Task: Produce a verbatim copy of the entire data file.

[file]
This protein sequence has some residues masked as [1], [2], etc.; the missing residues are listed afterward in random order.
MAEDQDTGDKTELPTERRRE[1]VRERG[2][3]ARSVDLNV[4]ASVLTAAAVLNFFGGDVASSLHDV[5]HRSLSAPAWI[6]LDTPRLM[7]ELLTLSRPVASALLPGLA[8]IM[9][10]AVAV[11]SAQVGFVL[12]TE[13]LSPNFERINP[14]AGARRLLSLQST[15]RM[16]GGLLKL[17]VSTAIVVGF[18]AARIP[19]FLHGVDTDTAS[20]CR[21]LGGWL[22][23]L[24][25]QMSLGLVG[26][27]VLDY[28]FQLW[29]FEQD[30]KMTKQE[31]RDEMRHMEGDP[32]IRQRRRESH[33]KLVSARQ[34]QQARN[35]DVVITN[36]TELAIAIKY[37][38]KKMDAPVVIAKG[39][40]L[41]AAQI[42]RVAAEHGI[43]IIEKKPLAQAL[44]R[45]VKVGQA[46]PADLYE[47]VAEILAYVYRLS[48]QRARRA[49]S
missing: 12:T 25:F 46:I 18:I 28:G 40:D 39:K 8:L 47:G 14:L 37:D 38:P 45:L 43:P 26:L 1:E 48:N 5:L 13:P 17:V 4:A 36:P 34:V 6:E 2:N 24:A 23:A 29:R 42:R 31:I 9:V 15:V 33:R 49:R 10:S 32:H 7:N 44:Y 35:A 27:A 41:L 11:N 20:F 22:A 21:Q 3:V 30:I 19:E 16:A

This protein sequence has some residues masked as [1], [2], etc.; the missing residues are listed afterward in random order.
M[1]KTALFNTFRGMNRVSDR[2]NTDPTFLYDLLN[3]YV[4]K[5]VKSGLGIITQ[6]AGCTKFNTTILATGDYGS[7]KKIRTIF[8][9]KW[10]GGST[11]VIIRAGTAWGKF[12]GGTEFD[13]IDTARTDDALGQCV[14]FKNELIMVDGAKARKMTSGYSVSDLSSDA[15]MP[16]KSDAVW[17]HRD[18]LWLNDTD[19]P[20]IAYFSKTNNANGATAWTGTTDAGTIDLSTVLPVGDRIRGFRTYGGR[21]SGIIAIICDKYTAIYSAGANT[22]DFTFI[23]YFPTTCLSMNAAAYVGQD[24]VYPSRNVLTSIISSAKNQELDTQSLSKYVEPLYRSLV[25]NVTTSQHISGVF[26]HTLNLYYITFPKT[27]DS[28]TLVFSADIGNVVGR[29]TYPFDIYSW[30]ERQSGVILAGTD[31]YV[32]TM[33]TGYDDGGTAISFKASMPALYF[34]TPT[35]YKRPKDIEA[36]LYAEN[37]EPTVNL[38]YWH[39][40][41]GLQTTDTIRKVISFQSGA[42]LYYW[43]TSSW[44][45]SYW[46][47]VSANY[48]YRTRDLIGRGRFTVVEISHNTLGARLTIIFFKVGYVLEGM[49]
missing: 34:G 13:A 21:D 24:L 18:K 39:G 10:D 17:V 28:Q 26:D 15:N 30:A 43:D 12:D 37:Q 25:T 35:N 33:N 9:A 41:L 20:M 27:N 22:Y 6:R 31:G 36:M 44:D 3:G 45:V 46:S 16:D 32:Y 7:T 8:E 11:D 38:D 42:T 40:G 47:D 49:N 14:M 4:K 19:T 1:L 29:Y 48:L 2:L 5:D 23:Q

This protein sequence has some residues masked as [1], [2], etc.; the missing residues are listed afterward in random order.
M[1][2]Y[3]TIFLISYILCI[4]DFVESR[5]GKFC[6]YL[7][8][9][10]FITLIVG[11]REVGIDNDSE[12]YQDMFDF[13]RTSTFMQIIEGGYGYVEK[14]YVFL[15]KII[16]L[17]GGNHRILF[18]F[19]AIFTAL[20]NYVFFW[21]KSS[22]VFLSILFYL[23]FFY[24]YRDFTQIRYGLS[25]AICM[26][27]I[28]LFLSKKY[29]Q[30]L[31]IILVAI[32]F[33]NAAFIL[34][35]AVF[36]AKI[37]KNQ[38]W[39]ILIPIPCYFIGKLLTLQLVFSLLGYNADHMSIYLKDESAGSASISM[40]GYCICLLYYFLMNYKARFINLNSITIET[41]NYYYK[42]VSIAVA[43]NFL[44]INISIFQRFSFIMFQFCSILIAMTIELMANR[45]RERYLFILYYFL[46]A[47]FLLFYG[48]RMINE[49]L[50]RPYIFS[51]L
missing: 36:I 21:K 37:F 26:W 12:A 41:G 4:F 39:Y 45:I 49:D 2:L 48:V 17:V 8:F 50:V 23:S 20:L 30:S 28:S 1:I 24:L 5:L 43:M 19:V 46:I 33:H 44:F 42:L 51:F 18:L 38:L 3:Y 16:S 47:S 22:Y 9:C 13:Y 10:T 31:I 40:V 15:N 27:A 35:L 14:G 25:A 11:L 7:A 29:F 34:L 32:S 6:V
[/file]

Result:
This protein sequence has some residues masked as [1], [2], etc.; the missing residues are listed afterward in random order.
MAEDQDTGDKTELPTERRRE[1]VRERG[2][3]ARSVDLNV[4]ASVLTAAAVLNFFGGDVASSLHDV[5]HRSLSAPAWI[6]LDTPRLM[7]ELLTLSRPVASALLPGLA[8]IM[9][10]AVAV[11]SAQVGFVL[12]TE[13]LSPNFERINP[14]AGARRLLSLQST[15]RM[16]GGLLKL[17]VSTAIVVGF[18]AARIP[19]FLHGVDTDTAS[20]CR[21]LGGWL[22][23]L[24][25]QMSLGLVG[26][27]VLDY[28]FQLW[29]FEQD[30]KMTKQE[31]RDEMRHMEGDP[32]IRQRRRESH[33]KLVSARQ[34]QQARN[35]DVVITN[36]TELAIAIKY[37][38]KKMDAPVVIAKG[39][40]L[41]AAQI[42]RVAAEHGI[43]IIEKKPLAQAL[44]R[45]VKVGQA[46]PADLYE[47]VAEILAYVYRLS[48]QRARRA[49]S
missing: 12:T 25:F 46:I 18:I 28:G 40:D 39:K 8:L 47:G 14:L 37:D 38:P 45:L 43:P 26:L 1:E 48:N 5:L 13:P 17:V 4:A 36:P 34:V 6:E 2:N 24:A 23:A 29:R 42:R 31:I 9:V 15:V 33:R 49:R 10:S 32:H 7:N 44:Y 35:A 27:A 41:L 11:N 20:F 22:A 21:Q 3:V 30:I 19:E 16:A

This protein sequence has some residues masked as [1], [2], etc.; the missing residues are listed afterward in random order.
M[1]KTALFNTFRGMNRVSDR[2]NTDPTFLYDLLN[3]YV[4]K[5]VKSGLGIITQ[6]AGCTKFNTTILATGDYGS[7]KKIRTIF[8][9]KW[10]GGST[11]VIIRAGTAWGKF[12]GGTEFD[13]IDTARTDDALGQCV[14]FKNELIMVDGAKARKMTSGYSVSDLSSDA[15]MP[16]KSDAVW[17]HRD[18]LWLNDTD[19]P[20]IAYFSKTNNANGATAWTGTTDAGTIDLSTVLPVGDRIRGFRTYGGR[21]SGIIAIICDKYTAIYSAGANT[22]DFTFI[23]YFPTTCLSMNAAAYVGQD[24]VYPSRNVLTSIISSAKNQELDTQSLSKYVEPLYRSLV[25]NVTTSQHISGVF[26]HTLNLYYITFPKT[27]DS[28]TLVFSADIGNVVGR[29]TYPFDIYSW[30]ERQSGVILAGTD[31]YV[32]TM[33]TGYDDGGTAISFKASMPALYF[34]TPT[35]YKRPKDIEA[36]LYAEN[37]EPTVNL[38]YWH[39][40][41]GLQTTDTIRKVISFQSGA[42]LYYW[43]TSSW[44][45]SYW[46][47]VSANY[48]YRTRDLIGRGRFTVVEISHNTLGARLTIIFFKVGYVLEGM[49]
missing: 34:G 13:A 21:D 24:L 18:K 39:G 10:D 17:V 28:Q 26:D 15:N 30:A 43:D 12:D 37:Q 25:T 35:N 33:N 9:A 41:L 20:M 27:N 22:Y 6:R 31:G 36:M 44:D 3:G 45:V 46:S 16:D 32:Y 7:T 8:E 11:D 38:D 42:T 40:G 47:D 49:N 14:M 4:K 19:T 1:L 29:Y 48:L 2:L 5:D 23:Q

This protein sequence has some residues masked as [1], [2], etc.; the missing residues are listed afterward in random order.
M[1][2]Y[3]TIFLISYILCI[4]DFVESR[5]GKFC[6]YL[7][8][9][10]FITLIVG[11]REVGIDNDSE[12]YQDMFDF[13]RTSTFMQIIEGGYGYVEK[14]YVFL[15]KII[16]L[17]GGNHRILF[18]F[19]AIFTAL[20]NYVFFW[21]KSS[22]VFLSILFYL[23]FFY[24]YRDFTQIRYGLS[25]AICM[26][27]I[28]LFLSKKY[29]Q[30]L[31]IILVAI[32]F[33]NAAFIL[34][35]AVF[36]AKI[37]KNQ[38]W[39]ILIPIPCYFIGKLLTLQLVFSLLGYNADHMSIYLKDESAGSASISM[40]GYCICLLYYFLMNYKARFINLNSITIET[41]NYYYK[42]VSIAVA[43]NFL[44]INISIFQRFSFIMFQFCSILIAMTIELMANR[45]RERYLFILYYFL[46]A[47]FLLFYG[48]RMINE[49]L[50]RPYIFS[51]L
missing: 36:I 21:K 37:F 26:W 12:A 41:G 4:F 39:Y 45:I 49:D 2:L 48:V 17:V 8:F 50:V 23:S 20:L 30:S 28:S 1:I 24:L 5:L 43:M 19:V 46:I 33:H 44:F 42:L 51:F 18:L 38:L 3:Y 16:S 47:S 22:Y 9:C 13:Y 10:T 31:I 40:V 15:N 27:A 35:L 14:G 25:A 11:L 7:A 29:F 34:L 32:S 6:V